Each clock edge of the capture clock signal CPT produced on line 78 by delay-locked-loop circuit 80 results in a data capture operation by register 66 or register 68. When the clock signal CPT has a rising clock edge, a rising clock edge is presented to non-inverting clock input 76 of register 68, causing register 68 to capture a DQ data bit via path 72. When the clock signal CPT has a falling clock edge, inverting input 74 of register 66 inverts the falling clock edge to produce a rising clock edge that causes register 66 to capture a DQ data bit via path 70. The captured data from register 66 (DATA1) is routed to resynchronization registers 86 via path 82. Captured data from register 68 (DATA2) is routed to resynchronization registers 86 via path 84.
As shown by path 88, the capture clock signal CPT is routed to the capture registers for the other DQ lines of memory 22. To ensure that the capture clock signal CPT is able to properly capture the data signals DQ associated with multiple groups of memory, the memory interface circuitry 26 generates an average capture clock. The average capture clock is not optimized for any particular data stream DQ, but rather represents a compromise capture clock that is suitable for use in capturing DQ signals from multiple different memory groups 24.
The average capture clock CPT is computed by measuring the timing characteristics associated with each DQS line 30. After measuring the timing characteristics for each DQS signal, an optimum capture clock CPT is computed and produced. The phase of the capture clock CPT is shifted by 90° with respect to the average midpoint of the data signals DQ, so the capture clock CPT can be satisfactorily used to capture data with capture registers such as capture registers 66 and 68.
In a typical system, programmable logic device 10 and memory 22 are mounted on a common system board 32. An oscillator such as oscillator 90 is used to produce a reference clock signal RCLK. The signal RCLK is routed to phase-locked-loop circuit 94 via path 92. Phase-locked-loop circuit 94 locks onto the reference clock RCLK and produces corresponding phase-locked signals SCLK and SCLK90 on output paths 96 and 98, respectively.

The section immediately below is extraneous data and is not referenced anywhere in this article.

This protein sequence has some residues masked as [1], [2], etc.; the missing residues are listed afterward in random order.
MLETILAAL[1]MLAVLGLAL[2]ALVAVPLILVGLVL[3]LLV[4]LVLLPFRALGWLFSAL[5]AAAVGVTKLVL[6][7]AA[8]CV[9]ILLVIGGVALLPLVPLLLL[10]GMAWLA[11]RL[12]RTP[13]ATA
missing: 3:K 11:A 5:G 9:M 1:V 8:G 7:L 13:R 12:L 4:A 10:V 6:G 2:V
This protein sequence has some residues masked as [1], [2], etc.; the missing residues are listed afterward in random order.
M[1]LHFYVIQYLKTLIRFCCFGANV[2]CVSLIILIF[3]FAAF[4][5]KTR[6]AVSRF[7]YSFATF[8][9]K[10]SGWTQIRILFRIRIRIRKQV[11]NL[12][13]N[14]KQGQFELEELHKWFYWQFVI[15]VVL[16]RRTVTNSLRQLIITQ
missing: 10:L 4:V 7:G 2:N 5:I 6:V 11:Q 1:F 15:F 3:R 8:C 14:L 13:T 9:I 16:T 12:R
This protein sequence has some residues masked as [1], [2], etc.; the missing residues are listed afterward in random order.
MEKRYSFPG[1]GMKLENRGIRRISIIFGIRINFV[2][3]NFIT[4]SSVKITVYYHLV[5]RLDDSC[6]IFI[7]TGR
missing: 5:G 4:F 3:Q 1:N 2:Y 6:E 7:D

An illustrative phase-locked-loop circuit 94 is shown in
Voltage-controlled oscillator 108 contains a ring (chain) of buffers 114. The buffers are powered using a positive power supply rail 110 that is connected to the output 106 of the charge pump 104 and a ground power supply rail 112. The frequency of the output of voltage-controlled oscillator 108 is controlled by adjusting the voltage level on line 110.
The voltage-controlled oscillator 108 produces the system clock signal SCLK at its output 96. Path 122 is used to feed back the signal SCLK from the output 96 of voltage-controlled oscillator to divider 118. Divider 118 divides the signal SCLK by an appropriate integer (e.g., by 10). Divider preferably contains programmable elements 20, so that the integer setting of the divider can be adjusted during device programming.
The amount by which divider 118 divides signal SCLK determines the ratio between the frequency of RCLK and system clock signals SCLK and SCLK90. In a typical double-data-rate memory system, divider 118 divides SCLK by 10, the reference clock RCLK has a frequency of 26.7 MHz, and the system clocks SCLK and SCLK90 operate at 267 MHz. A system clock signal such as SCLK is provided to memory 22 for use in clocking internal circuitry in memory 22. This ensures that the DQS signals and data signals DQ that memory 22 produces will be rate matched with the system clocks SCLK and SCLK90.
The frequencies of SCLK and SCLK90 are the same, but SCLK90 is obtained by using line 98 to tap into the oscillating loop in voltage controlled oscillator 108 at a different tap point than used to obtain signal SCLK. As a result, the signal SCLK90 is shifted in phase by 90° with respect to SCLK. This phase shift provides the signal SCLK90 with the proper phase alignment needed to clock the data signals DQ into the data capture registers such as registers 66 and 68.
As shown in
Phase detector 126 compares the phase error (time shift) between the selected DQS clock signal on line 130 and the SCLK signal at input 124. The result of this comparison is provided to memory controller 134 as the signal PHASE ERROR on line 136 (e.g., as a multibit digital signal). Memory controller 134 controls the multiplexer 128, so that the phase of each DQS signal is compared to the SCLK signal. As each comparison is performed, a result is stored in memory controller 134. Memory controller 134 then computes an optimum delay time AVGD that is to be imposed on the signal SCLK90 to produce the capture clock CPT. The signal AVGD is provided to delay-locked-loop circuit 80 over path 138 (e.g., as a multibit digital signal).
Illustrative circuitry that may be used for delay-locked-loop circuit 80 is shown in